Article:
Sentence Examples with the word CONVENIENT

It permits complete rotation of the tube and measurement of all angles in reversed positions of the circle; the handles that move the slides can be brought down to the eye-end, inside the tube, and consequently made to rotate with it; and the position circle may be placed at the end of the cradle next the eyeend where it is convenient of access.

Though convenient for exhibiting the composition of any particular number, it was inconvenient for purposes of calculation; and in fact calculation was entirely (or almost entirely) performed by means of the abacus.

By the Lex Julia of 90 B.C. and the Lex Plautia Papiria of 89 B.C. every town in Italy which made application in due form received the complete citizenship. The term municipium was no longer confined to a particular class of Italian towns but was adopted as a convenient name for all urban communities of Roman citizens in Italy.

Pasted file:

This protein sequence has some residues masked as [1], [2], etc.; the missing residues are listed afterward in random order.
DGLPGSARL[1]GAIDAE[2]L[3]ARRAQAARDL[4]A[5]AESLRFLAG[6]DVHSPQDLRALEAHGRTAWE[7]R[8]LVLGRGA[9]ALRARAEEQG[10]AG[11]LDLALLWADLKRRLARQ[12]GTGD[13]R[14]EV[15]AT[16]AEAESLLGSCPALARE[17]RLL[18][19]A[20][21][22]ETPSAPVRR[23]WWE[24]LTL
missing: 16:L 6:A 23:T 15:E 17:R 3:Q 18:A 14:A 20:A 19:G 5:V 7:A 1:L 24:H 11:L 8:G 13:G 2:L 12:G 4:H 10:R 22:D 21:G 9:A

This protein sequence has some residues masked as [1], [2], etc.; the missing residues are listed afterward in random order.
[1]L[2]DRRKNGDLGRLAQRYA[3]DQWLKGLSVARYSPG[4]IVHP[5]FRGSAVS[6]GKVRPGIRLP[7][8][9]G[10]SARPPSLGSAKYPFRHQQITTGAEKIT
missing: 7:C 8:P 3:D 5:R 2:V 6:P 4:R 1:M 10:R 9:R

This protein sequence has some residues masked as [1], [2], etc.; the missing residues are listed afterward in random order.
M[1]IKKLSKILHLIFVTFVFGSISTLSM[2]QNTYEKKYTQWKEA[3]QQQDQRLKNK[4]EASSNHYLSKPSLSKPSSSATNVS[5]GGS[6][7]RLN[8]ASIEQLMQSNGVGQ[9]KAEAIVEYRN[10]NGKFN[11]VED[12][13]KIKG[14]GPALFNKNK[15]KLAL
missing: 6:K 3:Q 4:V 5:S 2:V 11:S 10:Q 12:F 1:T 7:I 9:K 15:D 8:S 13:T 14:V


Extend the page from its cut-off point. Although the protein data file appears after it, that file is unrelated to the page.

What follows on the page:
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The roof must not be quite flat, for a slight fall is necessary in its upper surface to allow water to drain away into gutters placed at convenient points.

The word parliament may, however, be used as a convenient term, failing a better.

It is usually most convenient to employ a telescope focused upon the radiant point, and to place the diffracting apertures immediately in front of the object-glass.

This method of reckoning time is more convenient than those which employ cycles or periods of any length whatever; but it still fails to satisfy in the simplest manner possible all the conditions that are necessary for registering the succession of events.

This great mass of mountain, constituting as it does a complete natural line of division across a large part of the continent, will form a convenient basis from which to work, in proceeding, as will now be done, to give a general view of the principal countries contained in Asia.

We have not had an opportunity of testing this, nor Grubb's more recent models; but, should it be found possible to produce such images satisfactorily, without distortion and with an apparatus convenient and rigid in form, such micrometers may possibly supersede the filar micrometer.

Owing to the similarity of structure and mode of life it is convenient to treat the Lichens (q.v.) as a distinct class, while recognizing that the component fungus and alga are representatives of their own classes.